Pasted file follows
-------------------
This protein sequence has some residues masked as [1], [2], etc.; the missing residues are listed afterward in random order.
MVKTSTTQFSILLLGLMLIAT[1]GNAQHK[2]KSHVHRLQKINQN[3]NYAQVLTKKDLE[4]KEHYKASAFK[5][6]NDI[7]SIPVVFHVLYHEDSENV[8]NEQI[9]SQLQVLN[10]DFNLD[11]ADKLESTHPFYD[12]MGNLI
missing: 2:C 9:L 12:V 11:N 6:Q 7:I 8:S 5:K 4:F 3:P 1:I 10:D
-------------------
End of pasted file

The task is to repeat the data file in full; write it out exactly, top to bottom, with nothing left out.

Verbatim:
This protein sequence has some residues masked as [1], [2], etc.; the missing residues are listed afterward in random order.
MVKTSTTQFSILLLGLMLIAT[1]GNAQHK[2]KSHVHRLQKINQN[3]NYAQVLTKKDLE[4]KEHYKASAFK[5][6]NDI[7]SIPVVFHVLYHEDSENV[8]NEQI[9]SQLQVLN[10]DFNLD[11]ADKLESTHPFYD[12]MGNLI
missing: 2:C 9:L 12:V 11:N 6:Q 7:I 8:S 5:K 4:F 3:P 1:I 10:D